Discovery of PPA’s Pathological Signature Can Help with Treatment Finding
By Chloe Hilles
A new finding by the Mesulam Center confirms primary progressive aphasia’s (PPA) unique pathologic signature, which is a critical step to eventually discovering a treatment for PPA.
“When you are able to understand the underlying pathology, only then can you find a treatment. You first have to disentangle the complex relationship between the symptoms experienced by the patient, and the actual disease that destroys cells in the brain,” Tamar Gefen, PhD and lead researcher of a new publication in the Journal of Neuropathology & Experimental Neurology, said.
Primary progressive aphasia is a type of dementia that affects an individual's ability to communicate. Symptoms can include difficulty in one’s ability to express their thoughts or in finding particular words.
PPA can arise as a result of many different types of pathologies — the actual disease — in the brain: the three most common are Alzheimer’s disease pathology with characteristic amyloid plaques and tau-tangles, FTLD pathology with tauopathy, or FTLD pathology with TDP-43 protein inclusions. Gefen and her team discovered that regardless of the type of pathology, the general regions of the brain that are affected remain the same. In all cases of PPA, the pathology has a unique signature that affects the left-sided language network of the brain.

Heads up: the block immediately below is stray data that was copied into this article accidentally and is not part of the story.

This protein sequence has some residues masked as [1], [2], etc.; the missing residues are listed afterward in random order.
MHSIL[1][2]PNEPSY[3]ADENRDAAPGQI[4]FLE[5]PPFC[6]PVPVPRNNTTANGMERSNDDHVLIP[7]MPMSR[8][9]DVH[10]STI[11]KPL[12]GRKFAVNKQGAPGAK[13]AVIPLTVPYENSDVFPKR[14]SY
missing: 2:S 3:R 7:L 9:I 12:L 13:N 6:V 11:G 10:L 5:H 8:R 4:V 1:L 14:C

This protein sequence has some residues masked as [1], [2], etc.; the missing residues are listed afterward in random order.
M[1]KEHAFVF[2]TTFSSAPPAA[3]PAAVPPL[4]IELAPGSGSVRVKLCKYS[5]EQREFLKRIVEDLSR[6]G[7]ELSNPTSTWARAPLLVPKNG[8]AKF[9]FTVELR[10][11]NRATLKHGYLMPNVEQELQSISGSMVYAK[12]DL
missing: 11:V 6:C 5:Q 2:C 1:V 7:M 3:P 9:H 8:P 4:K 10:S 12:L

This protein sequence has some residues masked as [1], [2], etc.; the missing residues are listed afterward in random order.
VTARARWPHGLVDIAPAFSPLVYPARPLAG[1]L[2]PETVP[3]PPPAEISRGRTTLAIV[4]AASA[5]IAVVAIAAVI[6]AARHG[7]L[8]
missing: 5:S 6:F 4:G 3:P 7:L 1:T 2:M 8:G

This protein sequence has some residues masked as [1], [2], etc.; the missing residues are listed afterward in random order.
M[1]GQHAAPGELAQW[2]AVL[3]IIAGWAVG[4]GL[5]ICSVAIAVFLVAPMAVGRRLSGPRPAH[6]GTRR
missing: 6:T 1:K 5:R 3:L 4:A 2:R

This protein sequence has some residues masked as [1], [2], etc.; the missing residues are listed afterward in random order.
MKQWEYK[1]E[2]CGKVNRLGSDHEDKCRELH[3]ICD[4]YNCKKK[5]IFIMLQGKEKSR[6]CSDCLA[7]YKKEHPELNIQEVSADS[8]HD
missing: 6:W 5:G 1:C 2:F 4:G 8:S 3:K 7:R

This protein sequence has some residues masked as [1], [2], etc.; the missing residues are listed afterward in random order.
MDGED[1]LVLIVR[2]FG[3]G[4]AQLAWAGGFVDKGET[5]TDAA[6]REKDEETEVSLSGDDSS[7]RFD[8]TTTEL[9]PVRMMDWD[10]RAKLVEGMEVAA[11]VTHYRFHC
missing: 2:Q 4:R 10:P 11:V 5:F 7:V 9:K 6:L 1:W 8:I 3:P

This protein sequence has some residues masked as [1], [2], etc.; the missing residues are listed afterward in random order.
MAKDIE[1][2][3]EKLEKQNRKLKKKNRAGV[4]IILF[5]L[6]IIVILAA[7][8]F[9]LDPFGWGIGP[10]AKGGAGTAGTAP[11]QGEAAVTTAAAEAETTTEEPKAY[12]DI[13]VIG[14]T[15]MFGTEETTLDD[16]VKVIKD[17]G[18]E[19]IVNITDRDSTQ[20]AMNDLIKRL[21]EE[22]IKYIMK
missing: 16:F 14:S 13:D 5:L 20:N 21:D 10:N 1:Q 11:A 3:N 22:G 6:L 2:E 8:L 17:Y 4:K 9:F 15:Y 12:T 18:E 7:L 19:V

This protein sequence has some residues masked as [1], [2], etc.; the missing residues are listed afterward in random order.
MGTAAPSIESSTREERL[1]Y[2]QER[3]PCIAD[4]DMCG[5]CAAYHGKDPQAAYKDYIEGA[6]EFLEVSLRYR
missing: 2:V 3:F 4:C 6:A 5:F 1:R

“The manifestation of disease doesn’t depend on the type of pathology, it depends on the actual location of the pathology in the brain,” Gefen said. “It’s the where, not the what.”
This means that the left side hemisphere of the brain, the part that controls language functions including speech, communication, and understanding, is selectively vulnerable to PPA’s pathologies.
In order to come to this conclusion, Gefen and her team had to follow the progression of individuals’ disease course to gather observational, clinical data during life. Then, postmortem, Gefen dissects the brain bilaterally, on both the left and right sides of the brain, from frontal, temporal, parietal, and limbic (memory-related) region. Lastly, an analysis of the regional distribution of pathology across the multiple brain regions occurs; the analysis showed that regardless of the type of pathology in the PPA cases, there was always left-sided atrophy (shrinkage), which together, gives rise to the clinical symptoms of language disturbance that an individual with PPA may experience.
This research establishes the relationship between the presenting symptoms (the clinical syndrome) and the underlying disease (the pathology) that causes the symptom; this is known as establishing "clinicopathologic concordance." With this key information, the search for a mechanistic cause, and subsequent, treatment can begin.
For research participants and patients with PPA, this research helps provide a more holistic understanding of the syndrome. There are many underlying postmortem pathologies that can lead to one single antemortem diagnosis. Additionally, it’s not the type of postmortem pathology that causes the PPA syndrome, it's what region of the brain the pathology affects that causes the symptoms during life.
“I think this finding is really important for education, for treatment planning, and from a research perspective because we are coming to a place where we can understand in depth this rare disease and are at the cusp of making major advances,” Gefen said. “If I were to be diagnosed with PPA, I would feel reassured knowing that this research is taking place, because we are answering questions that must be addressed in order to advance the science, with the ultimate goal of guiding treatment.”
Gefen noted a discovery like this is only possible because of commitment of the Center’s research participants, especially those individuals who donate their brain.